Should we boo Sergei Gonchar?

He deserves it. Let's get that out of the way up front.

Sergei Gonchar has earned the animosity of Ottawa Senators fans. That much is clear, because he has earned it not with incompetence, but with perhaps the most egregious insult a multimillionaire playing a game can offer those who pay his salary: indifference.

Perhaps no single play is a better microcosm of his season so far than this one, against Detroit:

Gonchar was the one on the bottom of your screen, not doing anything as Todd Bertuzzi blew right by him.

Not an isolated incident, Gonchar has repeatedly displayed a low level of intensity in situations where just a little effort would prevent a scoring chance for the opposition, and this has earned him a loud booing from Senators fans in last night's home opener. And here I thought Alfie would be the only Sens player to get booed in his own building.

Just as I was surprised at the booing of Filip Kuba on fan appreciation night last season, I was surprised that Gonchar was booed, loudly and often, during play in the game. I couldn't help but think of the words of Robin Lehner, who suffered a pretty intense booing at the hands of home fans in Binghamton last year:

"I hated it. I didn't like it at all. The way it [his season] started wasn't ideal. I really didn't like it there. I was miserable playing there."

So, if Gonchar deserves to be booed, why is there any question of whether or not we as fans should do it?

Lehner's words resonated with me because in his case, he hadn't necessarily done anything to deserve fan animosity -- he simply was replacing a fan favorite, and any mistake he made was going to get magnified because of that. It didn't help that he reacted angrily, calling the fans "stupid."

Does Gonchar know he needs to play with more intensity and give a better effort? Almost certainly. This is not a rookie player we're talking about here. Gonchar is almost certain to be inducted into the Hall of Fame upon his retirement. He understands the game of hockey. As someone who has lifted the Stanley Cup, he also knows what it takes to win.

If that weren't enough, the coaching staff has almost certainly spoken with him as well. We know that head coach Paul MacLean does not have a problem with telling his players what he expects them to do, and what they need to work on. We also know -- thanks to the benching of Bobby Butler and Nikita Filatov -- that MacLean isn't shy about disciplining players who aren't meeting his expectations.

So what do we gain as fans by booing one of our own players? He already knows he's doing poorly. It's not as if he needs to be reminded of it in his home rink. There's no doubt he already knows he's struggling. Trying to make him feel bad about it probably won't encourage him to change -- booing didn't work with Alex Kovalev, a former teammate who frequently displayed the effort level of a corpse.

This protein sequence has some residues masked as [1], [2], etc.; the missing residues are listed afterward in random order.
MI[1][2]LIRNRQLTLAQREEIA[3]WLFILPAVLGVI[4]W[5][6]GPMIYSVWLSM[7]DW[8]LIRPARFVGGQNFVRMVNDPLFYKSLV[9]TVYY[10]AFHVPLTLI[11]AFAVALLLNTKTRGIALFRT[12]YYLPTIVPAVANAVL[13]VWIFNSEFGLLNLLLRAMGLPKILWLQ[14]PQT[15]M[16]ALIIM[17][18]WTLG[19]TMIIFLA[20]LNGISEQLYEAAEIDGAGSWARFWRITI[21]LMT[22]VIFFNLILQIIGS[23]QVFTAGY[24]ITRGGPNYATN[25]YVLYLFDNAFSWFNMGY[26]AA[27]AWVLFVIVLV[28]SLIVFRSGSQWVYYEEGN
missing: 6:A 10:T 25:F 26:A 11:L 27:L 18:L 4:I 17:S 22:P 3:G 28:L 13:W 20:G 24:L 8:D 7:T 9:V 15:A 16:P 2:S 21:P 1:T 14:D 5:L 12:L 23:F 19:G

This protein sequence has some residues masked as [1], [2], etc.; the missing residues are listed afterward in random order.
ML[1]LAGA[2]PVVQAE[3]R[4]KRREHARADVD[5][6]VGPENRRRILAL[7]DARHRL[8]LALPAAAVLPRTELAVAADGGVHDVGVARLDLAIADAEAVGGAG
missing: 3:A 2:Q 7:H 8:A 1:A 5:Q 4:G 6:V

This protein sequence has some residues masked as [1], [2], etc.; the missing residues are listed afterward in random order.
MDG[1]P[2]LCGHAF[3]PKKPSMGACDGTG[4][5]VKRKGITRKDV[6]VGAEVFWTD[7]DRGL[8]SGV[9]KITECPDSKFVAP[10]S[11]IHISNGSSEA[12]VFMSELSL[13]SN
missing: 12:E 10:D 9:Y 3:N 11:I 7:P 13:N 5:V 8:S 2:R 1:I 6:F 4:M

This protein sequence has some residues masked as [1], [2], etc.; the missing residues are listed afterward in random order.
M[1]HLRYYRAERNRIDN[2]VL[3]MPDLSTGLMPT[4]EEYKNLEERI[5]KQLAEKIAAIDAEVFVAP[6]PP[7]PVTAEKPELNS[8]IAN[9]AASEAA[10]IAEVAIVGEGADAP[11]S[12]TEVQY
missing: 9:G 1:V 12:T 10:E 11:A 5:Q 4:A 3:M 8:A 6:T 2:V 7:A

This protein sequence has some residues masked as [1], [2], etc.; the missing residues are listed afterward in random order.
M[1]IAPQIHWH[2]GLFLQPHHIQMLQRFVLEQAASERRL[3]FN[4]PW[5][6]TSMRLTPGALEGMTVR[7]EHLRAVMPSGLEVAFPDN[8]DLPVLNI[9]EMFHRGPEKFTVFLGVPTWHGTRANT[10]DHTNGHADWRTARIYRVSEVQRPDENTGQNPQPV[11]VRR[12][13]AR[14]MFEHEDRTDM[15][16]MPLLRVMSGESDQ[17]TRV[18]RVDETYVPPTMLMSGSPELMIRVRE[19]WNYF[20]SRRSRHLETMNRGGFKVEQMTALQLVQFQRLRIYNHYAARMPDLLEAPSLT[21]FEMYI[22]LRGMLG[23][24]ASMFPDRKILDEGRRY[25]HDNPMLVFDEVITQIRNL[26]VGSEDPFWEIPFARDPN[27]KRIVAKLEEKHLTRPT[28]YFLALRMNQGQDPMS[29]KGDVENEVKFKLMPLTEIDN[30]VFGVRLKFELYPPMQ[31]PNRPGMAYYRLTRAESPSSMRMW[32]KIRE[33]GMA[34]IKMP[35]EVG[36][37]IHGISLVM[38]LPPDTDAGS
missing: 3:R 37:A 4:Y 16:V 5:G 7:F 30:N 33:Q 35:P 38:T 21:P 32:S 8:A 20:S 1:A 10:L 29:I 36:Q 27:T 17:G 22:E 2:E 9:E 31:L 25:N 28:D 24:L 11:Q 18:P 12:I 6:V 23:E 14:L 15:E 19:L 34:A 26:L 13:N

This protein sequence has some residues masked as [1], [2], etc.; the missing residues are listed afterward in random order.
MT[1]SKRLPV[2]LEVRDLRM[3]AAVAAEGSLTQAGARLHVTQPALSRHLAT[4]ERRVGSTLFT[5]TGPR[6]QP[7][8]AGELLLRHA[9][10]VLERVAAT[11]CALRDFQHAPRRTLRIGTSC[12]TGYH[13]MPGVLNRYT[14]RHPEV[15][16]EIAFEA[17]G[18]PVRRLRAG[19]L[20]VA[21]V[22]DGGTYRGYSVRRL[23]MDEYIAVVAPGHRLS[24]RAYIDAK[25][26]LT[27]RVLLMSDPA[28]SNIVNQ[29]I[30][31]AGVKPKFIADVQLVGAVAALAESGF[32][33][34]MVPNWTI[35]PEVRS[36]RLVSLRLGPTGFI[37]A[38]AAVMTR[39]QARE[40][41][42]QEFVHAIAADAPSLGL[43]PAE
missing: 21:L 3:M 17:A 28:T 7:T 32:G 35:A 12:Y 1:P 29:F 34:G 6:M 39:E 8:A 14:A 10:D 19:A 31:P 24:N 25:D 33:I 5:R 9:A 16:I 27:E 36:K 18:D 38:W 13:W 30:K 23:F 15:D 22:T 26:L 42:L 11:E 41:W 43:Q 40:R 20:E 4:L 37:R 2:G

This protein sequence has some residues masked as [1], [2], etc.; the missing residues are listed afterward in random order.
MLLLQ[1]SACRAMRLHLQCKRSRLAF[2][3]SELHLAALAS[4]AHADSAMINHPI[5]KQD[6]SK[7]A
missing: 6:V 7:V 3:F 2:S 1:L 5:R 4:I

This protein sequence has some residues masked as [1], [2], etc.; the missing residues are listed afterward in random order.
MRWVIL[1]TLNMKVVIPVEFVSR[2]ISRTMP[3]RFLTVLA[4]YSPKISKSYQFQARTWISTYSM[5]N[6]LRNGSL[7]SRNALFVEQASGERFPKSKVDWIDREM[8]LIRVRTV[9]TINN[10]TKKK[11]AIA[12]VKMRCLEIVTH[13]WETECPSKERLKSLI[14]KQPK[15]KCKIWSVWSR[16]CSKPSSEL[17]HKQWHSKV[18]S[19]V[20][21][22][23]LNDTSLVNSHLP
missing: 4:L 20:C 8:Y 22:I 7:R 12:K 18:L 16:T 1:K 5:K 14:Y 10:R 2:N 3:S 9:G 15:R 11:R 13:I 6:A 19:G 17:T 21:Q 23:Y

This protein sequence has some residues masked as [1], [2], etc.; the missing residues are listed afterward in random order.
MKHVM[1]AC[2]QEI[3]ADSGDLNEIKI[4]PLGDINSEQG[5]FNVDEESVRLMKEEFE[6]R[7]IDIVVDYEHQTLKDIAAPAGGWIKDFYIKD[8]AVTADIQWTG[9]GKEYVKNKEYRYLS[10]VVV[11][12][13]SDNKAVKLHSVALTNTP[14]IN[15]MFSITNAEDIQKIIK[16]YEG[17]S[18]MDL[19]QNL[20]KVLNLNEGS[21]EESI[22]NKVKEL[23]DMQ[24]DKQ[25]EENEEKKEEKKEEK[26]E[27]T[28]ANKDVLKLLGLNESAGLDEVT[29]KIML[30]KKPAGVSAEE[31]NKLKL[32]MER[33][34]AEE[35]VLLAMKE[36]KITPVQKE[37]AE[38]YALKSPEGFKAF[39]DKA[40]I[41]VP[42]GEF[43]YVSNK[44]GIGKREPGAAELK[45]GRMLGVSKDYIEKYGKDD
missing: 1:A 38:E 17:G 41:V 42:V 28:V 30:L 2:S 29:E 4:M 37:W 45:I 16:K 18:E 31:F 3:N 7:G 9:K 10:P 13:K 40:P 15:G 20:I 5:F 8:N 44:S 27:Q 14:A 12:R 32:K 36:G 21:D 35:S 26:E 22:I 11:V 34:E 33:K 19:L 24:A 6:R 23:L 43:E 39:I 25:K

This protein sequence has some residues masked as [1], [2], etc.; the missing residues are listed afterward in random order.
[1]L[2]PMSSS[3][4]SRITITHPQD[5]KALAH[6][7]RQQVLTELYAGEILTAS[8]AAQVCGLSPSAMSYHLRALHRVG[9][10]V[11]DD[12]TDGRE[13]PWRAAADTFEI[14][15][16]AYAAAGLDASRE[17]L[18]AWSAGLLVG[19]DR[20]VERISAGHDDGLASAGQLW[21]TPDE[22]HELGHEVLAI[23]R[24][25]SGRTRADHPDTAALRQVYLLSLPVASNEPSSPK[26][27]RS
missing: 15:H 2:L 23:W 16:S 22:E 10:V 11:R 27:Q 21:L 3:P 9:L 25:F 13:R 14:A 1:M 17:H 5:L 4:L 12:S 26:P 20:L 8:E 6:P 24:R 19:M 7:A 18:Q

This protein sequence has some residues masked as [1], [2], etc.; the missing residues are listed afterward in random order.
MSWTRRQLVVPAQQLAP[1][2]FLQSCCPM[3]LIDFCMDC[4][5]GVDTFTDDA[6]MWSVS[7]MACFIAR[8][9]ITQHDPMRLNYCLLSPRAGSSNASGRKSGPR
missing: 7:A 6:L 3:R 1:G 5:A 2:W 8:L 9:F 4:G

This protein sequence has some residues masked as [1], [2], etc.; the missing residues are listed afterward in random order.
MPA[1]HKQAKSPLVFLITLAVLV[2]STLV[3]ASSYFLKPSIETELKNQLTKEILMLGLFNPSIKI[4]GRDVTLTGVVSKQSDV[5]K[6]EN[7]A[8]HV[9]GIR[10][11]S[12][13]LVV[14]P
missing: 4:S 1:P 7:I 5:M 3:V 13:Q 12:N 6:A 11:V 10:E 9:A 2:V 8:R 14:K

And there can be no doubt that the Ottawa Senators need Sergei Gonchar to change. Both of the team's immediate and long-term success depend on his play improving. He represents a player just four years removed from a Norris Trophy nomination as an offensive defenseman, and is serving as a mentor for Ottawa's future at that position: Erik Karlsson and David Rundblad. Should fans add to his misery so he is a less effective mentor for the future? Sure, he may still be a professional and try to teach them, but we all know the difference between a teacher who is going through the motions and one who is having fun.

Does the booing make a difference to a player? Do they just tune it out because they're getting paid millions of dollars? Once again, Robin Lehner:

"If players feel better in their own arena, they're going to play better. If fans don't make them feel good, it's going to be hard."

So there we have it, straight from the horse's mouth. Fans may feel better expressing their displeasure towards Gonchar, but it's possible that the animosity will only feed further disinterest. In psychology, this is known as learned helplessness - when exposed to adverse stimulus from which we cannot escape, we simply give up and accept that the adversity can't be avoided. Later, when the opportunity to escape is provided, no attempts are made. We have given up completely.

Am I saying that Gonchar will simply roll over and give up because fans are displeased with him? No, of course not. At least, nothing so extreme as the description above. Am I saying that he doesn't deserve to get booed? Again, no. It's obvious that Gonchar's level of engagement is unacceptable.

But when we consider that it's in everyone's best interests for his play to improve, and booing him in no way contributes to that improvement, we must also consider that when we jeer our own players in our own arena, we're cutting off our nose to spite our face. From that point of view, it seems clear that when we boo Sergei Gonchar, we're acting directly counter to our desires for him.

Something to think about the next time we want to criticize our players' mistakes vocally.

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